Pusey Speaks in Taiwan, And Sees Chiang Kai-Shek
(Reprinted from the China Post, Talpel, Taiwan, Oct. 24)
Dr. Nathan M. Pusey, president of the Harvard University, said yesterday that the major interest of education and research in his university has shifted from the Western hemisphere to the whole world, particularly to the Asian culture that has been neglected by the West during the past 50 years.
The Harvard President pointed out that the shift of interest to the Oriental culture is a tendency which at present is common to various colleges and universities in the United States.
Dr. Pusey, who came here on a survey of the Far East colleges and universities, said that Harvard has set up a "East Asia Research Center" with professors of social and natural sciences on the faculty to undertake intensive studies. He said the findings of the center will be provided for the (U.S.) Government and people for reference in administration, and for further research. The "Research on Problems of the Chinese Communists" and the "Research on the Religions in the Far East" are among the important works undertaken by the center, he said.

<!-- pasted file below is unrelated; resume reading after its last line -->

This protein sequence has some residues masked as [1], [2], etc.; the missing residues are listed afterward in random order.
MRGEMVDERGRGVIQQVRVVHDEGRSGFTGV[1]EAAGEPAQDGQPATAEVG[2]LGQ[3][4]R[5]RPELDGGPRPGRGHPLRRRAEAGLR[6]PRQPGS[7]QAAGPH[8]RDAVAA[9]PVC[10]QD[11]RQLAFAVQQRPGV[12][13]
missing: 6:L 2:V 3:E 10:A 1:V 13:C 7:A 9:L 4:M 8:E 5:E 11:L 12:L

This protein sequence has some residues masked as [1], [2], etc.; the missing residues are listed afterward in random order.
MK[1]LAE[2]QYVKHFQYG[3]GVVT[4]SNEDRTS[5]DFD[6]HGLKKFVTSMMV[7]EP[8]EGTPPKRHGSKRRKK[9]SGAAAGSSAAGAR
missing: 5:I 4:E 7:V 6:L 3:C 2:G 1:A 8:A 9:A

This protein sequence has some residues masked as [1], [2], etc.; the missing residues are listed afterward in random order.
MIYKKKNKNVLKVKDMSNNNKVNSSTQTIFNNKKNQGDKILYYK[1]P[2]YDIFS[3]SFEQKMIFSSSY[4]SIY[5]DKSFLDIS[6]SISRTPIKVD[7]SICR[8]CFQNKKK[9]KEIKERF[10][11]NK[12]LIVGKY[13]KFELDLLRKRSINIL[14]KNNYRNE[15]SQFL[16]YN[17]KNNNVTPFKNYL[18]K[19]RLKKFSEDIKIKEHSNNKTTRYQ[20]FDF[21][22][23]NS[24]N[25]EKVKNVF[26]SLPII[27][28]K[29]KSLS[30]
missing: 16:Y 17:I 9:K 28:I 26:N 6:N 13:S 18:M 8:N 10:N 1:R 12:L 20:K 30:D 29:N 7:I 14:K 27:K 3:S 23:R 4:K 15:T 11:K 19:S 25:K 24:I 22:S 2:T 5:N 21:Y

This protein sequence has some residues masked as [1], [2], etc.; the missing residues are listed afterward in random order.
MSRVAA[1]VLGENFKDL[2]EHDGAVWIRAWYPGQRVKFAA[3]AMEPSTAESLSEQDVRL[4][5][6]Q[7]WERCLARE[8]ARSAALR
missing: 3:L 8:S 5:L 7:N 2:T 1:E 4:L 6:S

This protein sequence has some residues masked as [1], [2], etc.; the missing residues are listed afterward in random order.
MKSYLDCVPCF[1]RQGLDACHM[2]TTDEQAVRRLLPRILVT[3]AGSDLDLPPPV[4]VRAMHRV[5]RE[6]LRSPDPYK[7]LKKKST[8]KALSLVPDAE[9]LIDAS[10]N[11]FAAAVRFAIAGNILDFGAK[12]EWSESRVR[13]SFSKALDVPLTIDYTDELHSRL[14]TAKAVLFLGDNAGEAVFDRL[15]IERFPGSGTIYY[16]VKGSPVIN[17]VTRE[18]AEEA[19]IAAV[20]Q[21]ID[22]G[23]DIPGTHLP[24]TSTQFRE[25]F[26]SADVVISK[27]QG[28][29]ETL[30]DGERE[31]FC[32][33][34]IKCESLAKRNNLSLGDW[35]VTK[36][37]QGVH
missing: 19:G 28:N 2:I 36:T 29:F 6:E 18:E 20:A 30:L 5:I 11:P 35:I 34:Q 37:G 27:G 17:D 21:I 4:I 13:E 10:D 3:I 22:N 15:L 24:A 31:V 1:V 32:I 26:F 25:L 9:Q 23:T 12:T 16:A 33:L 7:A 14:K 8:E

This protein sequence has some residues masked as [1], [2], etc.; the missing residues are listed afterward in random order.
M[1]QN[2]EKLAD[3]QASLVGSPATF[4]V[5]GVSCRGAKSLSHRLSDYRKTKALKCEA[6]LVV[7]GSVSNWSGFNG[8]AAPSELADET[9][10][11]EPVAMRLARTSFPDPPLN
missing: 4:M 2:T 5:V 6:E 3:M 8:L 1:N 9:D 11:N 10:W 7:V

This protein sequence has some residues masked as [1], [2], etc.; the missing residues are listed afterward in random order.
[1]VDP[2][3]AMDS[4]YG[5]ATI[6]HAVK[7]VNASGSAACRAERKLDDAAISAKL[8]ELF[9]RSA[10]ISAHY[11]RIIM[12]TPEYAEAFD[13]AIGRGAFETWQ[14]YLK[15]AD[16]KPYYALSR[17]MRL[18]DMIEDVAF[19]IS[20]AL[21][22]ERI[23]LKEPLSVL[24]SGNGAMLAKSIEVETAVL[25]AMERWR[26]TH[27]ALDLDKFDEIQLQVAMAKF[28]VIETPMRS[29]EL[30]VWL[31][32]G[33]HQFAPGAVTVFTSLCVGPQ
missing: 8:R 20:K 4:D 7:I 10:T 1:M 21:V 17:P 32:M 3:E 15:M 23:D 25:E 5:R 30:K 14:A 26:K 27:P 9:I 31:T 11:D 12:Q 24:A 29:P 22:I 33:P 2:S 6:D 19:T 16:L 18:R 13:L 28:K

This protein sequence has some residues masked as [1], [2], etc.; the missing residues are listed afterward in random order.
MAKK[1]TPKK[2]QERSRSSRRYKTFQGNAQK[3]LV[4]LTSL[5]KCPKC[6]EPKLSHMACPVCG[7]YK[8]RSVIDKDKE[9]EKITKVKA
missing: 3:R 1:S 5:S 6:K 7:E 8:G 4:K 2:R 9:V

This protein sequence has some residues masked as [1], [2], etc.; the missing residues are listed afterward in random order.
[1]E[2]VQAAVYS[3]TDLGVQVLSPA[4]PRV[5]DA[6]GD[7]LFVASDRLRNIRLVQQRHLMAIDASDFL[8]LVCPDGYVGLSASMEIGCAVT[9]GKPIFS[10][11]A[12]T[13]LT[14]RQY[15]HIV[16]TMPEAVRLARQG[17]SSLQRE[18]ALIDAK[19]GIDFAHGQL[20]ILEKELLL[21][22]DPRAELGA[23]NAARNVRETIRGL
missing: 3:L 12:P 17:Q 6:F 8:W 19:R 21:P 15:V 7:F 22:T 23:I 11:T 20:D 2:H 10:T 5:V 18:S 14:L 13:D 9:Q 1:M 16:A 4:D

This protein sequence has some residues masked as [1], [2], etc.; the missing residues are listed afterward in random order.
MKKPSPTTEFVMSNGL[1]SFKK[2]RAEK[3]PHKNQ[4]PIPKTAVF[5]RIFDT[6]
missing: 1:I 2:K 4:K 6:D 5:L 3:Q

Commenting on the role of college education today, the Harvard President said that the colleges in the world today should train the students with special skills, instill in them new knowledge and a sense of responsibility so as to improve the society in which we live.
In a speech he gave to the Harvard and American University Club at the Grand Hotel yesterday afternoon, Dr. Pusey observed that it was the most difficult job to train "good men," which is one of the major roles of universities in the world today.
Dr. Pusey visited the National Taiwan University in the morning with his wife and Mr. and Mrs. R. Keith Kane. Mr. Kane is a member of the seven-man governing board of the Harvard Corporation. Dr. Pusey and his party were received by President and Madame Chiang Kai-Shek at 4:30 in the afternoon.
They will leave Taiwan today.